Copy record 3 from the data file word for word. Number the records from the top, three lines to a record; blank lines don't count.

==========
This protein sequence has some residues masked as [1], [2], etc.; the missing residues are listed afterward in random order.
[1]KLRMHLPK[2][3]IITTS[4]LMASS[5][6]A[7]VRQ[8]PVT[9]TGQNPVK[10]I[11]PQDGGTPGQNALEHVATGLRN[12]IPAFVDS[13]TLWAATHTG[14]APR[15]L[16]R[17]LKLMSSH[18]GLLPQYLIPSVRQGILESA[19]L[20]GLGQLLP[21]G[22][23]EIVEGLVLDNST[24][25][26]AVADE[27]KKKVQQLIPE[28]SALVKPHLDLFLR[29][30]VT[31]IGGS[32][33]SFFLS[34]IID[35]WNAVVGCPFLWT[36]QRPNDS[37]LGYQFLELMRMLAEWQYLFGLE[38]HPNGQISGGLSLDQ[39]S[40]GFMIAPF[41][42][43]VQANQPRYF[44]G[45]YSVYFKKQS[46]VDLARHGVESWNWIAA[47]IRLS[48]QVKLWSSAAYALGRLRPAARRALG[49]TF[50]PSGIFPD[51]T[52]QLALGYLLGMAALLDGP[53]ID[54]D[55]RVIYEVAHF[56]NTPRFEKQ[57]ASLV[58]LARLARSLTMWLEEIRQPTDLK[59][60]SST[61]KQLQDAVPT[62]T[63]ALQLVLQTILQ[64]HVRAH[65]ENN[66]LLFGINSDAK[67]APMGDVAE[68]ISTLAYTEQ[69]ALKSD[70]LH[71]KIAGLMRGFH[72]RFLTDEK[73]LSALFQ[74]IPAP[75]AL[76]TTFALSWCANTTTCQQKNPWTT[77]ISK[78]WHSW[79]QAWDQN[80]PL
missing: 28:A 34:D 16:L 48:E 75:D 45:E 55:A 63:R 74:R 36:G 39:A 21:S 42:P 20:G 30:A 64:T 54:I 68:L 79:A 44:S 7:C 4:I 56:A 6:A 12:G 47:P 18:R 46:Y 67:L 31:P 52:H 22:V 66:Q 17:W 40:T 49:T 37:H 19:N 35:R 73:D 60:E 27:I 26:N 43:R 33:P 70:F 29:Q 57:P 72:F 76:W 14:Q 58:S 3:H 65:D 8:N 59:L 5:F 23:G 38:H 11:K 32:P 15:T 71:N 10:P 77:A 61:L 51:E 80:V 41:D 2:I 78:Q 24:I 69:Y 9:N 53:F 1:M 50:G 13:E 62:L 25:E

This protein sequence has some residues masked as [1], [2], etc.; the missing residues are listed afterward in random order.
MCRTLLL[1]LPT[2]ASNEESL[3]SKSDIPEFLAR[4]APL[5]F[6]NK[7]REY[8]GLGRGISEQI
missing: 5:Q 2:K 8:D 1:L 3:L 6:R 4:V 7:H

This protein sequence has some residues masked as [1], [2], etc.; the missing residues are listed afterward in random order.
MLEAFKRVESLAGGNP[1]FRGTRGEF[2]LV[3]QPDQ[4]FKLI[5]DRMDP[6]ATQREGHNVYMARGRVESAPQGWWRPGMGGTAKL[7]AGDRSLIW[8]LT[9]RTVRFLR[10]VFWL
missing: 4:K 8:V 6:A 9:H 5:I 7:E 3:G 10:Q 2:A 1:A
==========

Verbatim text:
This protein sequence has some residues masked as [1], [2], etc.; the missing residues are listed afterward in random order.
MLEAFKRVESLAGGNP[1]FRGTRGEF[2]LV[3]QPDQ[4]FKLI[5]DRMDP[6]ATQREGHNVYMARGRVESAPQGWWRPGMGGTAKL[7]AGDRSLIW[8]LT[9]RTVRFLR[10]VFWL
missing: 4:K 8:V 6:A 9:H 5:I 7:E 3:G 10:Q 2:A 1:A